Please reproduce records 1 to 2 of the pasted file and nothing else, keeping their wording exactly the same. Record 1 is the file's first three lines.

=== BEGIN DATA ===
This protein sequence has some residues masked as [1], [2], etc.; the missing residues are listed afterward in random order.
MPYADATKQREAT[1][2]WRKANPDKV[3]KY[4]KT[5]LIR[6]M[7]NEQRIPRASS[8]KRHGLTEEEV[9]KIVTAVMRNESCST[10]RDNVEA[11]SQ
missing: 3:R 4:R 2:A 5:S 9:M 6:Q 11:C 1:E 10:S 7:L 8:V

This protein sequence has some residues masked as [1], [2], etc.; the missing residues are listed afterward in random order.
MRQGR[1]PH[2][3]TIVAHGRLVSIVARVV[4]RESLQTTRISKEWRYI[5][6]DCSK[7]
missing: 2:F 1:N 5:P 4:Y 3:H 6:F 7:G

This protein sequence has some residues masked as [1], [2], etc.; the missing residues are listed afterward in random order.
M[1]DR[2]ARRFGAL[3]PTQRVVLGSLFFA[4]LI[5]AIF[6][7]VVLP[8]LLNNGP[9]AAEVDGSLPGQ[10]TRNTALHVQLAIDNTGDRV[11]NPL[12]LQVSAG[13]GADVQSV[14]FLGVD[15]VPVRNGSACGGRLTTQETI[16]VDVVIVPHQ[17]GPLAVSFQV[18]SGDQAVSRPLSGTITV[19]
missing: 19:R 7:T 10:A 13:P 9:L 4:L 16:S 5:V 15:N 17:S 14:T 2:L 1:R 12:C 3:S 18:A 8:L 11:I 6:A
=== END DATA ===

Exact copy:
This protein sequence has some residues masked as [1], [2], etc.; the missing residues are listed afterward in random order.
MPYADATKQREAT[1][2]WRKANPDKV[3]KY[4]KT[5]LIR[6]M[7]NEQRIPRASS[8]KRHGLTEEEV[9]KIVTAVMRNESCST[10]RDNVEA[11]SQ
missing: 3:R 4:R 2:A 5:S 9:M 6:Q 11:C 1:E 10:S 7:L 8:V

This protein sequence has some residues masked as [1], [2], etc.; the missing residues are listed afterward in random order.
MRQGR[1]PH[2][3]TIVAHGRLVSIVARVV[4]RESLQTTRISKEWRYI[5][6]DCSK[7]
missing: 2:F 1:N 5:P 4:Y 3:H 6:F 7:G